Norway became the first country to sell more electric cars than petrol, hybrid and diesel engines put together last year, new data shows, with battery electric vehicles (BEVs) accounting for two-thirds of sales in the final months of 2020.

Norway has one of the world’s most ambitious green targets, planning to phase out sales of all new fossil-fuel vehicles by 2025, five years earlier than the UK.

It is quite a contradiction in a country that has become one of the richest in the world on the back of its oil and gas revenues, has made itself dependent on oil, and clings to further production even as the world increasingly rejects fossil fuels in pursuit of zero emissions.

While on the one hand the government is auctioning oil exploration licences for fields in the fragile Arctic, on the other it is aiming for a carbon-neutral national vehicle park by 2030. On Friday, it submitted its national plan on climate, which included this ambitious aim and the promise that, from next year, the public sector would be required to procure zero-emission vehicles only.

While Norway is still one of the world’s big oil producers, it gets more than 90% of its power from hydroelectric sources. This goes some way to explain why the introduction of electric vehicles has been such a winner: as long as the rivers and waterfalls don’t run dry, this is an infinite source of power that can also be applied to vehicles. Even up north, where distances between settlements are vast and the winter cold extreme, the electric car is gaining a stronghold.

Christina Bu, head of the Norwegian Electric Vehicle Association, said: “During the autumn of last year, we saw an increase of up to 40% of the market share in the northernmost districts of Norway, Troms and Finnmark.”

Behind the success lay a long-term political strategy, she said. “One might assume this is all about subsidies. It is not. It’s all about taxing what we don’t want and promoting what we do want.”

Greenpeace activists boarding an oil rig in a fjord off the West coast of Norway in 2018.
Greenpeace activists boarding an oil rig in a fjord off the West coast of Norway in 2018. The country is one of the world’s biggest oil producers. Photograph: Reuters

Norway has some of the highest taxes in the world on what it regards as luxury goods, which includes cars. So reduced taxes on vehicles, with numerous incentives, is bound to entice car buyers. There is a range of incentives and exemptions including:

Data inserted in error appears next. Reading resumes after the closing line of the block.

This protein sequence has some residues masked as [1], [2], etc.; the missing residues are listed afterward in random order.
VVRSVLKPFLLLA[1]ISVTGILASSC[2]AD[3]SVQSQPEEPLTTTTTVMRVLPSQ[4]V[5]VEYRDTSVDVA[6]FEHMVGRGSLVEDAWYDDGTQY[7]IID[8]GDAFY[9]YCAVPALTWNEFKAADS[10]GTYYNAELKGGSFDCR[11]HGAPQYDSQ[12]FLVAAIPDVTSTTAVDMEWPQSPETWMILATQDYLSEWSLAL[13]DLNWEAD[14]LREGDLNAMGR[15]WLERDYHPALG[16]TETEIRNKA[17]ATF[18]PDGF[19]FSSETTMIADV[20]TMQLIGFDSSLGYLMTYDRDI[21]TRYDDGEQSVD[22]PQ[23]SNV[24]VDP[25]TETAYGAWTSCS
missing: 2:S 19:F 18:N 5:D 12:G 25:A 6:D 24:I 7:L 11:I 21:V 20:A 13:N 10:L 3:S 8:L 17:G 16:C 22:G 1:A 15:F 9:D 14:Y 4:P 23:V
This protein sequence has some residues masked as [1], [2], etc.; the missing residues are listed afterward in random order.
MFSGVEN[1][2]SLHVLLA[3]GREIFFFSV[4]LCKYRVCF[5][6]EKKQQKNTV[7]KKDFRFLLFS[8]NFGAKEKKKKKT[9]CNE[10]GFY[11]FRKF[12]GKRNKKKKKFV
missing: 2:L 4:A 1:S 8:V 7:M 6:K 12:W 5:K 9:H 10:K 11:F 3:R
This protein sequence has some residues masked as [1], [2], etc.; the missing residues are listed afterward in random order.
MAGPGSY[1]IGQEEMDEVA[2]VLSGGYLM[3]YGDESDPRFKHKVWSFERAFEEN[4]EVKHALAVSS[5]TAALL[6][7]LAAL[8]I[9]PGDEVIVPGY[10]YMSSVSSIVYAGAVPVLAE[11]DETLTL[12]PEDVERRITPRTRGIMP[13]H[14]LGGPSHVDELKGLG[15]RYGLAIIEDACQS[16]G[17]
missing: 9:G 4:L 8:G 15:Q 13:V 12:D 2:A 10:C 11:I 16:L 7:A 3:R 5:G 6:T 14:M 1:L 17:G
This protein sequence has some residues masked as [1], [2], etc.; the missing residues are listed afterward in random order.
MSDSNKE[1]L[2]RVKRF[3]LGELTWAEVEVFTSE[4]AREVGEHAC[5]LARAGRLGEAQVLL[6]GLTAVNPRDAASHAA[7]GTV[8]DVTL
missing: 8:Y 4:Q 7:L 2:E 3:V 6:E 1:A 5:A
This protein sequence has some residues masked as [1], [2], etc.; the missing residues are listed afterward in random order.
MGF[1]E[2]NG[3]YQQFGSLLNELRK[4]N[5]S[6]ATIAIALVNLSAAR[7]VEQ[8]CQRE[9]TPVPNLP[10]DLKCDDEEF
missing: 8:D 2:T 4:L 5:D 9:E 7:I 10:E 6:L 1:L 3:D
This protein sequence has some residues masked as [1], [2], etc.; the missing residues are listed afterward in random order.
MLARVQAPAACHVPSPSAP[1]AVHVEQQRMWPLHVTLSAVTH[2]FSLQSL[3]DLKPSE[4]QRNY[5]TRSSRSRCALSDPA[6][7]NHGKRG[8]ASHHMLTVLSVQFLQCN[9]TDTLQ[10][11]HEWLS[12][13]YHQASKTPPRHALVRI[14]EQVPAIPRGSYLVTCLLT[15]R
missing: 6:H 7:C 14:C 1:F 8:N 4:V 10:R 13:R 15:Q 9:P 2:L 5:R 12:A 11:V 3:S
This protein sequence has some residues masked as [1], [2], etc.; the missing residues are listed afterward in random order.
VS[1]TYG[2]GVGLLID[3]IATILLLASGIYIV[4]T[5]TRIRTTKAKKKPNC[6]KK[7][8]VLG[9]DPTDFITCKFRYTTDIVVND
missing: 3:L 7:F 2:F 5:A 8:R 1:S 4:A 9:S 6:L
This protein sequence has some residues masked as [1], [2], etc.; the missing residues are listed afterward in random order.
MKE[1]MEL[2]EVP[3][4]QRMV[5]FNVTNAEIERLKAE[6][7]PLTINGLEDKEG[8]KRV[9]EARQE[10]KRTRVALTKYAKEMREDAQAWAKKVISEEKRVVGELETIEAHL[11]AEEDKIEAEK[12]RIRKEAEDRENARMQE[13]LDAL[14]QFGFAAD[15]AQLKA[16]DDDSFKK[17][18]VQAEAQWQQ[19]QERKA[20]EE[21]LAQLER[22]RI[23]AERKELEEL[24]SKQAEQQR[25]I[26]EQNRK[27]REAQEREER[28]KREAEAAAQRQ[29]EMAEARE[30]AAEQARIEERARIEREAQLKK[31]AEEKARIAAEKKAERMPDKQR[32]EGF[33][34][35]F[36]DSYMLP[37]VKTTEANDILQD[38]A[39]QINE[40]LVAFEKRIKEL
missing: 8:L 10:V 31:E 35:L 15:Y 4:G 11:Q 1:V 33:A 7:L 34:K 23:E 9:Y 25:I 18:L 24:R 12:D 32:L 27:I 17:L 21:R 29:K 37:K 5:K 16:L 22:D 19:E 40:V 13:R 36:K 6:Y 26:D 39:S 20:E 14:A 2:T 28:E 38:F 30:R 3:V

• No vehicle purchase tax (a big levy which helps push up the average price for a vehicle in Norway to £43,000-£46,000, compared with an EU average of £26,000-£29,000)

• No VAT – usually 25%

• Zero road tax

• Free parking in some municipal car parks

• Reduced tax on company electric cars (at a lower rate than fossil-fuel vehicles)

• Reduced or free tolls in some areas

• Driving in a bus lane if carrying a passenger

• 50% discount on some car parks, tolls and ferry fares

The ambitious political strategy goes back to the late 1990s, when it was introduced to stimulate production of Norwegian electric cars and to reduce emissions.

It hasn’t entirely worked out that way. Norwegian-produced BEVs are still noticeable by their absence, to the delight of foreign car producers. But the number of electric cars sold has soared, from 3% of total sales in 2012, to 54% in 2020. There are 2.8m vehicles on Norway’s roads and more than 260,000 are fully electric, nearly 9% of the total car stock. Next year nearly 40 new BEV models will go on the market in Norway, more than the number of fossil-fuel and hybrid models.

“Norway has certainly paved the way for the industry,” said Per Espen Stoknes, who is an MP for the Green party, a TED global speaker and an assistant professor at BI Norwegian business school as well as a psychologist, whose latest book is on the psychology of climate action.

Stoknes described the process of expanding the national BEV park as “a green tax shift”, which he thought any country could afford if they focused on the right things. As a psychologist, he also emphasised the power of social pressure, in particular in densely populated cities.

“We have been able to prove statistically that there is a keeping-up-with-the-Joneses effect. That is to say, if someone in a street buys a BEV, the neighbours are more likely to follow suit. It can turn into a greener-than-thou competition in which envy, as always, is a powerful driving force.”

As in the UK, the big challenge is the installation of charging points around the country. There are now 3,200 rapid charge points, run by about 10 companies, which are working to develop ever faster chargers. There are still problems, particularly on the busiest travel days, with BEV drivers facing long queues and chargers that are out of commission. Bu said: “We have to constantly encourage the development of further and more reliable chargers.”

The more electric cars are sold, the harder it is for critics to be heard. However, although BEVs are environmentally friendly in a local context, globally they still leave big climate footprint. The manufacture of BEV batteries requires expensive and rare metals, while the secure disposal of used and broken batteries is a problem. Both concerns are conveniently palmed off on poor, vulnerable countries – such as the Democratic Republic of Congo, which produces 60% of the world’s Cobalt – that lack the legislation to deal with them.



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